He said he was not a Hariri supporter but added: “Without Hariri, the country cannot be run. He is a magnet that attracts the international community and gives confidence to the country. Also, he was the first to step down at the request of the people and he stood by the movement.
“It is true that President Aoun is addressing us calmly, but he complains about the corrupt, and we complain about them. Who is the corrupt? Help us understand.”
Young expatriates in Arab, European and American countries coordinated via social media and traveled to Beirut to spend the weekend in the squares.
Dalia Obeid, a public health researcher who has lived in Paris for 17 years, said: “We arrived at Beirut airport today and came to the square. Each of us paid their travel costs. We are active in setting up groups abroad to support the movement in Lebanon. We have come to Lebanon to say that we want to return to a country in which there is neither chaos nor corruption. We have come because we believe there is hope for our return through this revolution.”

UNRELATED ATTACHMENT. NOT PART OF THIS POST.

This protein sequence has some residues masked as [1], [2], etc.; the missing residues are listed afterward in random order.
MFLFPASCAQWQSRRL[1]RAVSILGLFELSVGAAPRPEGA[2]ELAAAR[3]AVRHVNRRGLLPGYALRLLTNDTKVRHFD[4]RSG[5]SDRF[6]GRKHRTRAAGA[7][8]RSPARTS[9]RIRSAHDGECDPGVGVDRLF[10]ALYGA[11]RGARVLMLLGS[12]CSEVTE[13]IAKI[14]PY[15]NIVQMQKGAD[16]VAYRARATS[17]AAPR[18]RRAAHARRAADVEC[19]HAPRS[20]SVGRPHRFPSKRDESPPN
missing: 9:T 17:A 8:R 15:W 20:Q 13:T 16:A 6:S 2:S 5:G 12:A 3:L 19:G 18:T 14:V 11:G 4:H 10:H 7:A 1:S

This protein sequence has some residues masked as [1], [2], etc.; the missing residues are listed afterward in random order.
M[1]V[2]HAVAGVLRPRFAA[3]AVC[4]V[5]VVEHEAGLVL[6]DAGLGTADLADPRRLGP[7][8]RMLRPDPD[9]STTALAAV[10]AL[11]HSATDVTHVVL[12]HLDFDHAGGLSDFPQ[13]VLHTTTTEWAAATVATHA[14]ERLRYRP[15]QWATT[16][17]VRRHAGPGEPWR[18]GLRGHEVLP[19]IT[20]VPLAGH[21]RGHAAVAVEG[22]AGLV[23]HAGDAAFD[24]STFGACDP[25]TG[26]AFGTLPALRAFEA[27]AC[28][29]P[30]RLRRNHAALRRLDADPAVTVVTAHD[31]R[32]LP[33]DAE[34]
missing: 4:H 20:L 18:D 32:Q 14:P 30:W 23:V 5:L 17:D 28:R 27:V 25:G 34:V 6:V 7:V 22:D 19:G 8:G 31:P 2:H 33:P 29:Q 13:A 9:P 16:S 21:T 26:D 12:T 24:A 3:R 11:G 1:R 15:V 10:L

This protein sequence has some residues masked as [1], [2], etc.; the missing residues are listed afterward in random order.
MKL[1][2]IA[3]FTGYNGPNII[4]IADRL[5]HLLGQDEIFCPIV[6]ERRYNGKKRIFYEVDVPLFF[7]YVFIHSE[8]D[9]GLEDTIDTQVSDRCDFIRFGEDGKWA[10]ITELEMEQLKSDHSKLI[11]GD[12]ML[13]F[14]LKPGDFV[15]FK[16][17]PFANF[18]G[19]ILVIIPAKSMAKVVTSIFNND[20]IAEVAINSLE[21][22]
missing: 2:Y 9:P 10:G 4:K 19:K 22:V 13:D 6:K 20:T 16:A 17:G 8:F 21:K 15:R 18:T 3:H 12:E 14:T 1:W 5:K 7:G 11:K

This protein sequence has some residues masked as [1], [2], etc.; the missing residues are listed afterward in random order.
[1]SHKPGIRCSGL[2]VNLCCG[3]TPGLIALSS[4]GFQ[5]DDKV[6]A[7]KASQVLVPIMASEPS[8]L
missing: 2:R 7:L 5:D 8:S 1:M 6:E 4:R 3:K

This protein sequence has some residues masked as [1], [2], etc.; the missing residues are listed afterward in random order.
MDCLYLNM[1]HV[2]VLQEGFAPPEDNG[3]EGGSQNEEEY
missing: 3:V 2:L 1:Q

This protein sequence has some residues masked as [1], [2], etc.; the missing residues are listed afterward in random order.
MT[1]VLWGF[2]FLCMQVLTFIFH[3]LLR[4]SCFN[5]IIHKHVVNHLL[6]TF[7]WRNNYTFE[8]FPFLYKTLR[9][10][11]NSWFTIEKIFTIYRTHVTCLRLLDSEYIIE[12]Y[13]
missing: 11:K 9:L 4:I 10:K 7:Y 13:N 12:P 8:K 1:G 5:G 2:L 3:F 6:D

As the day advanced, the number of protesters in Beirut’s squares soared and included intellectuals, doctors, pharmacists, environmentalists, artists, lawyers, teachers, mothers with children, people with special needs, bank employees, engineers, agriculturalists, craftsmen, businessmen, industrialists, and athletes. They all carried Lebanon’s flag and chanted for the revolution.
Caretaker Defense Minister Elias Bou Saab gave a speech following the symbolic military parade. He said: “There are people using the civic movement politically to come across as heroes — whether through negotiations to form a government or by seeking to improve the stance.
“How can anyone name all the ministers from outside the existing parliamentary blocs? How will they win trust? There are political, sectarian and religious balances.”
Bou Saab highlighted that parliamentary consultations are bound by their outcome and not by time.
Protesters in the street are demanding a speedy appointment for binding parliamentary consultations to appoint a prime minister. The president and his ally Hezbollah are holding onto a techno-political government, while Prime Minister Hariri wants a technocratic government if he is named to take over the new government.